Milan and his organization have started several pilot programs that he plans to implement on a national and regional scale as they mature. Each program is named after a child in the program. Gabriella Pelechova's Schools constitute a program that integrates "special" children into mainstream community schools. This allows for interaction between the "special" children and "normal" children. After beginning with two pilot special classes in a local school, one class for children who have difficulty communicating and another for physically handicapped children, Milan has gained the approval of local authorities to establish an expanded and logical continuation of his education program-a private school for children from his region that will serve the needs of both disabled and nondisabled children. This program is receiving a great deal of attention both nationally and internationally and is funded by a Swiss organization.
Milan's Ondrej Kubik Agency, which is based in Prague, recruits families to serve as foster parents to children and individuals currently in institutions. In exchange for this service the families receive payments from the government to help cover the additional expenses. The agency conducts an extremely thorough family selection process. This helps ensure that the individuals receive higher quality care than they would in the institutionalized system.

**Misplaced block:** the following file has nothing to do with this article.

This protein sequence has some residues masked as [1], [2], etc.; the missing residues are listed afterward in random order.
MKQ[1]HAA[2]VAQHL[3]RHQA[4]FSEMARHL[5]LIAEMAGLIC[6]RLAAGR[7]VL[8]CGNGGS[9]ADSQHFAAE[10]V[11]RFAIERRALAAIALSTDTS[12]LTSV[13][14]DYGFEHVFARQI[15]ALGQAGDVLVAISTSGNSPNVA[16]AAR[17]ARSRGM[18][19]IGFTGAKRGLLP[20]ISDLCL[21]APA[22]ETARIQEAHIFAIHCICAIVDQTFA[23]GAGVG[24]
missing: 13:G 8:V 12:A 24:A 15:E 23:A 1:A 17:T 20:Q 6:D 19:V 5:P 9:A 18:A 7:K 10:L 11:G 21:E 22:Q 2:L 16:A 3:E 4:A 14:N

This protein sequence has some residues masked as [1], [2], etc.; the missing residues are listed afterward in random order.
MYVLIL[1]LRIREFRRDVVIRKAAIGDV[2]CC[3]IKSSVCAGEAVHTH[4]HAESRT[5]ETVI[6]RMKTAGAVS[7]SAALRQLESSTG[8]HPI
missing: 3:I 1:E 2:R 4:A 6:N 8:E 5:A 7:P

The Kubka's Wood Estate Project serves as a model for the wider use of special individuals in community-based development projects. In the Nova Viska region, a part of the Czech Republic that has numerous abandoned villages and farms, it has established a goat and rabbit farm where some disabled and homeless people from the region now work. They received training through Babka and are successfully communicating and working together. The work in Nova Viska is financed by the Rotary Club of Switzerland. In another village, Vilemov, Milan has rented and restored a building to serve his clients' needs. Besides providing living spaces, it is the site of a working space where Milan's clients make ecologically friendly products and a shop where they are sold. Milan has also obtained a deserted but beautiful former railway station; it will serve as an art studio for the children in his program and will be open to anyone from the community who wishes to use it. This program is currently funded by the European Union.
Milan believes that these projects will serve as the basis for wide-scale reform and the eventual end of the institutional system pervasive throughout the Czech Republic and other countries of the former Soviet bloc.
Previously, Milan was the head of one of the large institutions that care for special individuals. He left this position so that he could devote all of his time to his project. It was during his tenure as an institution director that he became keenly aware of the need to construct a completely new system of care that emphasizes community involvement and not isolation.
He has a degree in philosophy, which he earned from a university in his home province of Moravia. All who meet him are amazed at his energy level and his capacity for creative and innovative ideas.